Ich bin schon sehr gespannt, was die naechsten Tage und Wochen hier in Leicester noch an Ueberraschungen fuer mich bereit halten...

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Islam in English Law

14 Feb 2008, 12:05 by Ian Jones

Labels: barristers, birmingham-high-court, blog, english, law

 

The Archbishop of Canterbury has recently suggested that there is scope for greater use of Sharia law in this country.  The comments were made in a Radio 4 interview, ahead of a lecture given by the Archbishop and chaired by the Lord Chief Justice of England and Wales.  The Archbishop's comments have been widely criticised by politicians and civil rights leaders.  According to Home Office minister Tony McNulty , this would mean that we "fundamentally change the rule of law and adopt Sharia law".  Shadow community cohesion minister Baroness Warsi suggests that it would mean "two systems of law running alongside each other", with believers "offered the choice of opting into one system or another", a situation she describes as "unacceptable".

The knee-jerk reaction of politicians and community leaders has largely missed the point.  The Archbishop is not suggesting wholesale adoption of Sharia law in England and Wales, but a greater accommodation of some aspects of it in some areas of private law, and subject to safeguards.  We already have several systems of law running alongside each other, by which people can opt to be bound.  For example, parties to a contract can agree that the law of another jurisdiction applies to the contract - why not the law of another community or faith culture?  British Jews can already opt into the jurisdiction of the Jewish religious courts, the Beth Din, to resolve business disputes, divorce and other civil matters.  This has been acceptable for centuries.  Parties to a civil dispute can choose any third-party arbitrator: why not an arbitrator from within their faith community?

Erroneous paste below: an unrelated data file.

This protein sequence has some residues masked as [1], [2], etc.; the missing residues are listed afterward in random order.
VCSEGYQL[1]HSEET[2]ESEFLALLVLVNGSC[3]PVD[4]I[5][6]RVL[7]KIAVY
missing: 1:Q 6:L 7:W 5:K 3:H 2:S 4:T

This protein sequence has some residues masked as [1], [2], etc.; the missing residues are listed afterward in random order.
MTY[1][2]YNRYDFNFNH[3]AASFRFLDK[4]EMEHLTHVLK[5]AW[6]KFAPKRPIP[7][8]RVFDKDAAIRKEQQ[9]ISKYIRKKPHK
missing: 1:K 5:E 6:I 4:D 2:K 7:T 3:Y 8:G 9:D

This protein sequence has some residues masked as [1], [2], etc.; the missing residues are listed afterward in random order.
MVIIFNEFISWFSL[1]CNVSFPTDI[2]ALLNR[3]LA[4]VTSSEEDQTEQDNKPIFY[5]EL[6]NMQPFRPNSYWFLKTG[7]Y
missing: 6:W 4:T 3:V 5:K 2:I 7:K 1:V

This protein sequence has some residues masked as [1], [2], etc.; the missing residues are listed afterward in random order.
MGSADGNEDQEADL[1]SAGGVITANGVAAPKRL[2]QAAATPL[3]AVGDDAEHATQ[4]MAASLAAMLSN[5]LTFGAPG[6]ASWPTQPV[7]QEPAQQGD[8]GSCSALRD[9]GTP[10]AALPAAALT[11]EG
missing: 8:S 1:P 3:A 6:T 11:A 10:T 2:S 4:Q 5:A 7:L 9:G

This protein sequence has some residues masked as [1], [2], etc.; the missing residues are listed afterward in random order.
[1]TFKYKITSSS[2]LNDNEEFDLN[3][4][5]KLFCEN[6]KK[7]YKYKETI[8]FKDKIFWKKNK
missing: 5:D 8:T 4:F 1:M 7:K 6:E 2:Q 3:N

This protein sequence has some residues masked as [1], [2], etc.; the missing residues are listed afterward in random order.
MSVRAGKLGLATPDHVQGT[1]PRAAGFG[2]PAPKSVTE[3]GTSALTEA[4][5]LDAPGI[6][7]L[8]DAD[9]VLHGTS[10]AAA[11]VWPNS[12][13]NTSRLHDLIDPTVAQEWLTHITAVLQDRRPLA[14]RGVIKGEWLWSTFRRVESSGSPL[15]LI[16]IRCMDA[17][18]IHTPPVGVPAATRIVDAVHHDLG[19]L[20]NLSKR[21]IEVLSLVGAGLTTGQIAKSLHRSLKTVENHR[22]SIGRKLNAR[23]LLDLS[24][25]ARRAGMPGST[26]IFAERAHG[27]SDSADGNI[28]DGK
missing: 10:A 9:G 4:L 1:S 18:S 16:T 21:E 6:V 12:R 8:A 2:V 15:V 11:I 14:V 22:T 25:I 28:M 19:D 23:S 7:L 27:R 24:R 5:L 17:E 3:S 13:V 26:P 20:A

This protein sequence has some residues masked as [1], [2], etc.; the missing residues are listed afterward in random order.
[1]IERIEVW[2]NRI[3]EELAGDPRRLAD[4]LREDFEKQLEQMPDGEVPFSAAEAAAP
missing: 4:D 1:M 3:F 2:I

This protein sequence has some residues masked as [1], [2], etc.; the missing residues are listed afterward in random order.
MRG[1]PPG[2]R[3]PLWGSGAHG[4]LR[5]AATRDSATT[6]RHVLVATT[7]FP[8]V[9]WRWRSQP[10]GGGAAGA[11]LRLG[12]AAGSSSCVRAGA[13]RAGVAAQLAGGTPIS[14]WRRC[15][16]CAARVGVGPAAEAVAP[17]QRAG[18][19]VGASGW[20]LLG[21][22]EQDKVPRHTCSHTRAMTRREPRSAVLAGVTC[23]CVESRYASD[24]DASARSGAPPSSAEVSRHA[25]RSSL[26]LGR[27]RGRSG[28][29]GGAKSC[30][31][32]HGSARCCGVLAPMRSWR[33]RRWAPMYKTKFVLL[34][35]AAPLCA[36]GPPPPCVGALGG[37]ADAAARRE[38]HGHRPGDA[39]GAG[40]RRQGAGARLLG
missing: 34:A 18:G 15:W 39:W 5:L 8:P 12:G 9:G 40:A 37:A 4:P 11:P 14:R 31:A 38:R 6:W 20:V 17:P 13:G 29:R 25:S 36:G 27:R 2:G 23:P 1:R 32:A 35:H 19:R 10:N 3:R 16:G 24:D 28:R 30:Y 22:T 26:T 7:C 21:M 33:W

So if English law already allows religious law to be applied in some circumstances, why did the Archbishop make these comments?  At the risk of second-guessing an Archbishop, the first reason is to provoke debate.  The lecture was the first in a series of debates, backed by the Centre for Islamic and Middle East Law , the Temple Church , the Muslim Council of Great Britain  and others.  Secondly, the Archbishop wants this to lead to a better theoretical framework for the interaction between the moral and cultural rules of faith communities (Anglican, Catholic , Jewish, Muslim, Hindu, Sikh etc) and the secular law of the land.  This would make it easier for the Church of England and others to have "valid" input into policy-making and legislation.  Finally, by encouraging moderate Muslims and other minority groups to feel that British society can accommodate their way of live and belief system (to some extent), we may prevent alienation and reduce the risk that close-knit faith minority communities will take matters into their own hands, dealing with disputes internally and perhaps less moderately.

Written by Ian Jones, Barrister at New Walk Chambers specialising in Civil Law.